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Michael Schumacher brain injury: Formula One icon is stable but still critical

Alessandro Bianchi / Reuters, file

Michael Schumacher skis in Jan. 2006.

Retired ex-Formula One champ Michael Schumacher was stable overnight but remained in critical condition following last weekend's ski crash that left him with a brain injury, his manager said Wednesday.

The 44-year-old German driver's condition has not changed since doctors said he showed small signs of improvement on Tuesday, according to Sabine Kehm.

"The good news for today is ... there's no significant changes," Kehm told reporters gathered outside the hospital in Grenoble, France, where Schumacher is being treated. "However, it is still very early, and the situation overall is critical."

Kehm had earlier said it looked like Schumacher hit a unseen stone while turning a corner while skiing in the French Alps on Sunday, catapulting him onto a lower rock.

Doctors treating retired race car driver Michael Schumacher were more optimistic in Tuesday's medical bulletin. Formula One's greatest champion is still in a critical condition they say, but a second surgery on his brain has led to a slight improvement. ITN's Charlotte Grant reports.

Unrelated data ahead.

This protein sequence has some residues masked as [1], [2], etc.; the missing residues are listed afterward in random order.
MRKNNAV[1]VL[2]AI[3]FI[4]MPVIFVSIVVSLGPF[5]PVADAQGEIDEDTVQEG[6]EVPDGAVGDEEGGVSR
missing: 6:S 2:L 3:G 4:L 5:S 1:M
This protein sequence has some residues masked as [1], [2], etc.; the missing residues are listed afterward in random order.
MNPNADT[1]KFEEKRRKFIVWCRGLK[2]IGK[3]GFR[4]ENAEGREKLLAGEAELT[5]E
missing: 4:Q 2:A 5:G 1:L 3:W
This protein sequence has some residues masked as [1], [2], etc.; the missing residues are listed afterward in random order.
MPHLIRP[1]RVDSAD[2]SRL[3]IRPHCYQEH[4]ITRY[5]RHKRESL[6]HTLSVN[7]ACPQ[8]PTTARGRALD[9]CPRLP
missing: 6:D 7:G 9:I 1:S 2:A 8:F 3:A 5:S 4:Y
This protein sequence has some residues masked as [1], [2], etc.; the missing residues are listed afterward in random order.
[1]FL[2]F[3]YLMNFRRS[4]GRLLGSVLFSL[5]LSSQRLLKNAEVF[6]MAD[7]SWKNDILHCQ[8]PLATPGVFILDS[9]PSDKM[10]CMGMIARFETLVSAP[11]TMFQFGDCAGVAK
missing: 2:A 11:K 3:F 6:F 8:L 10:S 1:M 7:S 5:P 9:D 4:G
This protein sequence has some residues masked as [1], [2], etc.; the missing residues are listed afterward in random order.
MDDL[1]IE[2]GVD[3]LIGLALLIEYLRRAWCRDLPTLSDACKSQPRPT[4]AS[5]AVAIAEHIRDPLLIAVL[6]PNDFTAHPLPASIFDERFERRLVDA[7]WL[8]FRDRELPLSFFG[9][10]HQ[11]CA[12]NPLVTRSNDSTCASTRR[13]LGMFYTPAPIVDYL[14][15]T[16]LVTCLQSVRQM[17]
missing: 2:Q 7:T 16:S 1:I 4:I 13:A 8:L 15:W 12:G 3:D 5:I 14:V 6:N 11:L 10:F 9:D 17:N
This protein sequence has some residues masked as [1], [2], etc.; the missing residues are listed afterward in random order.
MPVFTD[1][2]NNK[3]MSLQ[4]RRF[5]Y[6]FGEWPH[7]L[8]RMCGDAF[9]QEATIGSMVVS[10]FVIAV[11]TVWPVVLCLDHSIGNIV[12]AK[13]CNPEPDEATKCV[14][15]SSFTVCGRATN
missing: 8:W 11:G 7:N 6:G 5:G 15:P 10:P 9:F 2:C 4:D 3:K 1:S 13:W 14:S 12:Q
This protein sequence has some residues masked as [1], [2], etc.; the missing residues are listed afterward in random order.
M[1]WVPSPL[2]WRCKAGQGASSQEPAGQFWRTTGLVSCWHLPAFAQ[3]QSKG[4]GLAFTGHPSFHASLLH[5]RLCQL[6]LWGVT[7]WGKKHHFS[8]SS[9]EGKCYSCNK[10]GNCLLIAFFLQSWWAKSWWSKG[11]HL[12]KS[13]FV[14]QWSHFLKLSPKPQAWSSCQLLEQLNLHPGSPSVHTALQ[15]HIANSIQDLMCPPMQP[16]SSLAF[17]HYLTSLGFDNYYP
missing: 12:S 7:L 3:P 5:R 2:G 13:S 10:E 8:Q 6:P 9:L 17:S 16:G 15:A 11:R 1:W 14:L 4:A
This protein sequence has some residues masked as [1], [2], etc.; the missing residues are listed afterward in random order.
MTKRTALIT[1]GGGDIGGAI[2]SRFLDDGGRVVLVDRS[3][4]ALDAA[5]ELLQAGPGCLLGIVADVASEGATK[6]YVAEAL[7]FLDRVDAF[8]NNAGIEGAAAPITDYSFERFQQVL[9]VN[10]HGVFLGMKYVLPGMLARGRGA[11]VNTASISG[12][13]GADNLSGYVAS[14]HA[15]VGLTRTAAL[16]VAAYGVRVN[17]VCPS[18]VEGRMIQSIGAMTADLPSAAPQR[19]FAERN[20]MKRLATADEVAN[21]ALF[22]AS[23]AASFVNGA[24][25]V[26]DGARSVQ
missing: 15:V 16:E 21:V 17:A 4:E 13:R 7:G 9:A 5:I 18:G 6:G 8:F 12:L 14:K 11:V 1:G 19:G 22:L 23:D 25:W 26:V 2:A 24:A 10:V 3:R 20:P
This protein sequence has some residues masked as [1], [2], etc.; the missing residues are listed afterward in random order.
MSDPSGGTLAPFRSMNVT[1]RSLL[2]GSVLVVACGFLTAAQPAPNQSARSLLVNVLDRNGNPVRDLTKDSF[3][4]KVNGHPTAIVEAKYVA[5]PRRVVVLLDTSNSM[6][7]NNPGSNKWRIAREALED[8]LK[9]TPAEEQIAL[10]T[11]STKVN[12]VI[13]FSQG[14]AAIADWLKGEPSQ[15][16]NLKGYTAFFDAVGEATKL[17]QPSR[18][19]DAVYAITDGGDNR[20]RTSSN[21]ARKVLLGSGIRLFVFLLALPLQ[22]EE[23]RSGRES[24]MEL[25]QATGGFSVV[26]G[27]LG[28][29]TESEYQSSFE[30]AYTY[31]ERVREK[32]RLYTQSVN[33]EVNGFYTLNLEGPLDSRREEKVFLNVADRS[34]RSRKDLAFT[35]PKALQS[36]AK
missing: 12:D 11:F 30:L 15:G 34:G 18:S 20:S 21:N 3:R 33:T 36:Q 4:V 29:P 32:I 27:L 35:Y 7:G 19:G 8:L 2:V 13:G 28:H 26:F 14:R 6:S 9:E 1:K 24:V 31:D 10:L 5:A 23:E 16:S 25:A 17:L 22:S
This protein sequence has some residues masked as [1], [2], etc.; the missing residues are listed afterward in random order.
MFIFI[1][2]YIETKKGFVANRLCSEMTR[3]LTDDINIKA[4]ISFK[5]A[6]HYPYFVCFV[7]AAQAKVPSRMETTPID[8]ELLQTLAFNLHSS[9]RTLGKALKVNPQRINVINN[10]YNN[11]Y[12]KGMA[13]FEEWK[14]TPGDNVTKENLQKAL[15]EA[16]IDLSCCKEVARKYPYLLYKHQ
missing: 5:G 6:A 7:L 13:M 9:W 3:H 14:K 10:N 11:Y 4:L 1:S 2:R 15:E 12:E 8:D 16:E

"That is extremely and very unfortunate ... really very, very bad luck," she said. "Michael was not at high speed."

Kehm said Schumacher was surrounded by his family - including his wife, daughter and son - and that there is always somebody with him.

"They are trying to support him by being by his side," Kehm said. 

The seven-time Formula One champion has undergone two brain operations and remains in a medically induced coma.

Doctors have refused to give a prognosis for Schumacher. They said they are trying to reduce swelling in his brain by keeping him in a coma and lowering his body temperature to between 93.2 and 95 degrees Fahrenheit.

Dr. Jean-Francois Payen, the doctor in charge of Grenoble University Hospital's intensive care unit, told a press conference Tuesday: "We can't say he is out of danger but ... we have gained a bit of time.."

Schumi, as his fans affectionately call him, was famously aggressive on the track and no less intense off-hours. In retirement, he remained an avid skier, skydiver and horseback rider.

He is the most successful driver in Formula One history. He achieved a record 91 race wins before retiring from racing last year after garnering an unmatched seven world titles. 

The Associated Press contributed to this report.

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